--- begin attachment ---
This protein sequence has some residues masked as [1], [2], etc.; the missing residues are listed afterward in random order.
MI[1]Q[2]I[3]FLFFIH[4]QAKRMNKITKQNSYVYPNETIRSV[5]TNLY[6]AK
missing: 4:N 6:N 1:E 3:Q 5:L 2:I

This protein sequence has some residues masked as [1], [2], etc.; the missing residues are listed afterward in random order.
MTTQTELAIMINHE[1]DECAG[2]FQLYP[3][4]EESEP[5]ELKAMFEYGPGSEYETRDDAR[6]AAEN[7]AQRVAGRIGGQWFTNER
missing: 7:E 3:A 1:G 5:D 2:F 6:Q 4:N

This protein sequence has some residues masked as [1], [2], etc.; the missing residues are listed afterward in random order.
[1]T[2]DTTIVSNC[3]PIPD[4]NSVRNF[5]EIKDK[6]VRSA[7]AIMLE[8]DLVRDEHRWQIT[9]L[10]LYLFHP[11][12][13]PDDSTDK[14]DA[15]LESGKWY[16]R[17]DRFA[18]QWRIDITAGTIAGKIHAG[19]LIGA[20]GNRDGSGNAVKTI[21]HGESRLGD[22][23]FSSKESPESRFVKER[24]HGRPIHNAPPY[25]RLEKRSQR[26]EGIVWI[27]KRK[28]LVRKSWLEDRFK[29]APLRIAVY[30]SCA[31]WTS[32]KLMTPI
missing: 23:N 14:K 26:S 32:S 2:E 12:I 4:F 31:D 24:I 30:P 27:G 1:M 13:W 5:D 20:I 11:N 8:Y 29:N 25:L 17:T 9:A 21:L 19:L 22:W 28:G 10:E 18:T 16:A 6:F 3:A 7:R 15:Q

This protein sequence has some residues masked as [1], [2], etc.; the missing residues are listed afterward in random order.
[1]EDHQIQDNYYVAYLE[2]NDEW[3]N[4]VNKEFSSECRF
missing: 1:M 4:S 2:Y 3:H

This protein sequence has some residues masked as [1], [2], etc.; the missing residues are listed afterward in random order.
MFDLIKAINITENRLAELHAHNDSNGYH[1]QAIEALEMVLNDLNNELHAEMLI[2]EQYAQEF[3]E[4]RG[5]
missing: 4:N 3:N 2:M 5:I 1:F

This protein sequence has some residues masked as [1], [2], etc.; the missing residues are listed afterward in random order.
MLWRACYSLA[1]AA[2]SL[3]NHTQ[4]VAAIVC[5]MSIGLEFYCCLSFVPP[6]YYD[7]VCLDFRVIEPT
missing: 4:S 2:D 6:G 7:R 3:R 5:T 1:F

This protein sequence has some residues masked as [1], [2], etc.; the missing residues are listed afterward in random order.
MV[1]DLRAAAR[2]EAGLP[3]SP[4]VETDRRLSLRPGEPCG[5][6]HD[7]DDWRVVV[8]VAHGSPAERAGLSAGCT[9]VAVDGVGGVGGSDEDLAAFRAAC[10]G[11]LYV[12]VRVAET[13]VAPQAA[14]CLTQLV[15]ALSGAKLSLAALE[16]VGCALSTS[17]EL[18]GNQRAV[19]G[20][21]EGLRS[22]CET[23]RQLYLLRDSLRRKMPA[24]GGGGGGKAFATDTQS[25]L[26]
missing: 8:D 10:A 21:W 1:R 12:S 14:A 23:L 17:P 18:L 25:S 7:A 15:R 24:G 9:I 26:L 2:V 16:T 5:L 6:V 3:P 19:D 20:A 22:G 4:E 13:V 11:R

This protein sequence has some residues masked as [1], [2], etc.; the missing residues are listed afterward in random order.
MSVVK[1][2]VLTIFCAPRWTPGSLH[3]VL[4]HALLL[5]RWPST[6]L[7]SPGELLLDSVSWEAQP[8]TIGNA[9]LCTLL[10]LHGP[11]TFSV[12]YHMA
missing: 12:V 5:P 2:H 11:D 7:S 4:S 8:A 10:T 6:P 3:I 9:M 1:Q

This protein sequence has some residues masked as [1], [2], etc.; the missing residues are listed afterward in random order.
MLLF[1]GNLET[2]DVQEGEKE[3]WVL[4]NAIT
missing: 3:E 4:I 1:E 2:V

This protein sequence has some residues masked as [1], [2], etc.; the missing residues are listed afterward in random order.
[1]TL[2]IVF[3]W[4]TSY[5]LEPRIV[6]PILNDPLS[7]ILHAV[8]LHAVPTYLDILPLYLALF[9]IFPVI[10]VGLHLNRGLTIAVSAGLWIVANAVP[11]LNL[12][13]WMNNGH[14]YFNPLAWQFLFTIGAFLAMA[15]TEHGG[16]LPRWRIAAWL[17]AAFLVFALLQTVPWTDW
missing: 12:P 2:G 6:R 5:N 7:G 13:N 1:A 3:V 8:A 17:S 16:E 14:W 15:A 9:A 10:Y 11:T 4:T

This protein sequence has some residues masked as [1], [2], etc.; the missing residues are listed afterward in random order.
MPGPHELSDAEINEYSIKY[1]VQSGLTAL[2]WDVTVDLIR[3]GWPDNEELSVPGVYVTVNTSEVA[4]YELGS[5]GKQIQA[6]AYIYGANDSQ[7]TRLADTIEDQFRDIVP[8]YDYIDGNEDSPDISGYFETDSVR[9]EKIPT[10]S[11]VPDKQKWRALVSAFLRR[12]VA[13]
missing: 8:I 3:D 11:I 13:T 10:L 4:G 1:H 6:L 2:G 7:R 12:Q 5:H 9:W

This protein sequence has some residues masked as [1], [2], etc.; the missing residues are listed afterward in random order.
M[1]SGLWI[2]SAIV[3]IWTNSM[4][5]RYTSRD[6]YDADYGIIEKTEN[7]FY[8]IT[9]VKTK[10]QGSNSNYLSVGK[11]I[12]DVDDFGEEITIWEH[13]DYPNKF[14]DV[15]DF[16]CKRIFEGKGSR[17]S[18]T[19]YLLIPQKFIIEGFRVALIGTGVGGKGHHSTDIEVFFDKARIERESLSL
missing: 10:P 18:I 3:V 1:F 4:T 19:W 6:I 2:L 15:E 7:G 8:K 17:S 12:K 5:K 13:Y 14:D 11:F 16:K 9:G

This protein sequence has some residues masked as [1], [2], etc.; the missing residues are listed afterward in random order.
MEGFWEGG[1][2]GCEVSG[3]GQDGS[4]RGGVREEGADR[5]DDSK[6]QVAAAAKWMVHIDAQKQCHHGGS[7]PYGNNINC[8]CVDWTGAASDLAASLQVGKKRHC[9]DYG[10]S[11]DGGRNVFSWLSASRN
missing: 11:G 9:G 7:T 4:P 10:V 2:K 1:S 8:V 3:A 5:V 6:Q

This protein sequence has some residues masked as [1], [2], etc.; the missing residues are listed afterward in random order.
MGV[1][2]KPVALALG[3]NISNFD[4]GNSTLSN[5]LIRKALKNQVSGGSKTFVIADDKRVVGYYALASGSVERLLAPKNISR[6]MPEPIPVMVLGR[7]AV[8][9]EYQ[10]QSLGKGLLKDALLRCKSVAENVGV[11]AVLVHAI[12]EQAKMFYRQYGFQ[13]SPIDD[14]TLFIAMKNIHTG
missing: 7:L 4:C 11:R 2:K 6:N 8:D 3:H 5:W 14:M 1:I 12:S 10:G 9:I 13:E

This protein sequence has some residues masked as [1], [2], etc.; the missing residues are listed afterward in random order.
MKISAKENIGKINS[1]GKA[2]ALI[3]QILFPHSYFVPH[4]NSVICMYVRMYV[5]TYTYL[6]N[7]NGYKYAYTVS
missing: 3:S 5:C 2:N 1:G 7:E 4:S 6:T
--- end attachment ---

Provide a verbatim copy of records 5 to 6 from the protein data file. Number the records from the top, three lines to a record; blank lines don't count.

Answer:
This protein sequence has some residues masked as [1], [2], etc.; the missing residues are listed afterward in random order.
MFDLIKAINITENRLAELHAHNDSNGYH[1]QAIEALEMVLNDLNNELHAEMLI[2]EQYAQEF[3]E[4]RG[5]
missing: 4:N 3:N 2:M 5:I 1:F

This protein sequence has some residues masked as [1], [2], etc.; the missing residues are listed afterward in random order.
MLWRACYSLA[1]AA[2]SL[3]NHTQ[4]VAAIVC[5]MSIGLEFYCCLSFVPP[6]YYD[7]VCLDFRVIEPT
missing: 4:S 2:D 6:G 7:R 3:R 5:T 1:F